40202 Kentucky Louisville 754.21 912
41740 Kentucky Emmalena 80.606 97
41666 Kentucky Wayland 81.32 97
43604 Ohio Toledo 1269.851 1505
44127 Ohio Cleveland 691.74 811
90014 California Los Angeles 850.56 969
56566 Minnesota Naytahwaush 66.567 75
44110 Ohio Cleveland 2917.879 3283
90021 California Los Angeles 370.967 415
14204 New York Buffalo 1334.565 1490
40935 Kentucky Flat Lick 257.999 288
44311 Ohio Akron 1088.042 1198
14203 New York Buffalo 223.08 244
41650 Kentucky Melvin 81.32 88
41701 Kentucky Hazard 1435.384 1553
87323 New Mexico Thoreau 406.957 438
74106 Oklahoma Tulsa 2397.59 2545
87312 New Mexico Continental Divide 73.765 78
44115 Ohio Cleveland 1232.171 1288
44108 Ohio Cleveland 3531.507 3665
45214 Ohio Cincinnati 1465.305 1518
41844 Kentucky Pippa Passes 96.073 99
45225 Ohio Cincinnati 1456.868 1500
41843 Kentucky Pine Top 74.122 76
44507 Ohio Youngstown 818.671 839
41314 Kentucky Booneville 473.524 485
98104 Washington Seattle 1323.028 1355
41630 Kentucky Garrett 132.42 134
42647 Kentucky Stearns 429.265 431

And the following map shows the percentage of qualified households per zip code that are enrolled in the program:

National Broadband Coverage

To see how these maps compare to national broadband coverage take a look at our interactive coverage map: https://www.broadbandnow.com/national-broadband-map

Finally, below is a list of all states and their ranking for EBB adoption (1st is highest adoption).

State Code % of Estimated Qualified Households Enrolled Rank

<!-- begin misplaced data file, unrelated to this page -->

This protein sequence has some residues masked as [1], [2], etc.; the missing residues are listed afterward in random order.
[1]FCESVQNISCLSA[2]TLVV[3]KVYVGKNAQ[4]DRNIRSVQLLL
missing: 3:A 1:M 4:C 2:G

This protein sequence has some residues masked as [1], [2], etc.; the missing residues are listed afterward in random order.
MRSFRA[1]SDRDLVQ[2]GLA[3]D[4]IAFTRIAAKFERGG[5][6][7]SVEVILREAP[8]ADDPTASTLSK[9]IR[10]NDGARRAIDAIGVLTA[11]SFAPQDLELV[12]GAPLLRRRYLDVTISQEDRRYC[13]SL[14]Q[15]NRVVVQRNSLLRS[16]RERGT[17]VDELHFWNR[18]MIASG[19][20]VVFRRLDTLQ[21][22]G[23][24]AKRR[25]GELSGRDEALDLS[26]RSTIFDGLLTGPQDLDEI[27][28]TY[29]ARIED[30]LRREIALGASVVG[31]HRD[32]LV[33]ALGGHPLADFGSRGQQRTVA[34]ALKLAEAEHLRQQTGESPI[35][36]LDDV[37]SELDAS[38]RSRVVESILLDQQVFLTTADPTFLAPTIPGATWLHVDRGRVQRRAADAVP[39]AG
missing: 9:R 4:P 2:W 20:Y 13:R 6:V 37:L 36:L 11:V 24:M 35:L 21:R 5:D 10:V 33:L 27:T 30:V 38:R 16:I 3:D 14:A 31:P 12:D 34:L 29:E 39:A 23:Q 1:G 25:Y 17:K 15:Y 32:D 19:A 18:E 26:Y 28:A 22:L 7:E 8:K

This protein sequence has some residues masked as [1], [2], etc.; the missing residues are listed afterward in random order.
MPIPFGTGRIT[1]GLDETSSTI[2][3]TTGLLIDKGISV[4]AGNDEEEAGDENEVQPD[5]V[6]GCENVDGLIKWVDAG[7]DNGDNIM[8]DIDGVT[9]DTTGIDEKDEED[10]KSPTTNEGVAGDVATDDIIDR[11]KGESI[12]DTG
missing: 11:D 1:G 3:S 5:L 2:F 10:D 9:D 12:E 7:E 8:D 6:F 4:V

Alabama 24.42% 7
Alaska 5.94% 49
Arizona 22.72% 11
Arkansas 20.08% 18
California 21.34% 15
Colorado 13.24% 34
Connecticut 16.90% 24
Delaware 11.15% 39
Florida 17.21% 23
Georgia 19.00% 20
Hawaii 9.45% 43
Idaho 7.52% 46
Illinois 14.18% 31
Indiana 18.89% 21
Iowa 13.72% 33
Kansas 12.47% 36
Kentucky 33.89% 1
Louisiana 31.12% 3
Maine 13.86% 32
Maryland 15.31% 29
Massachusetts 11.74% 37
Michigan 20.34% 16
Minnesota 11.28% 38
Mississippi 22.95% 9
Missouri 17.49% 22
Montana 9.62% 42
Nebraska 11.14% 40
Nevada 25.45% 6
New Hampshire 6.58% 48
New Jersey 7.65% 44
New Mexico 22.40% 13
New York 20.23% 17
North Carolina 22.36% 14
North Dakota 5.17% 50
Ohio 29.07% 5
Oklahoma 29.16% 4
Oregon 13.17% 35
Pennsylvania 16.33% 26
Rhode Island 15.68% 27
South Carolina 22.85% 10
South Dakota 3.63% 51
Tennessee 23.37% 8
Texas 15.36% 28
Utah 7.55% 45
Vermont 9.84% 41
Virginia 14.74% 30
Washington 16.79% 25
Washington, D.C. 33.85% 2
West Virginia 22.66% 12
Wisconsin 19.99% 19
Wyoming 7.27% 47

Conclusion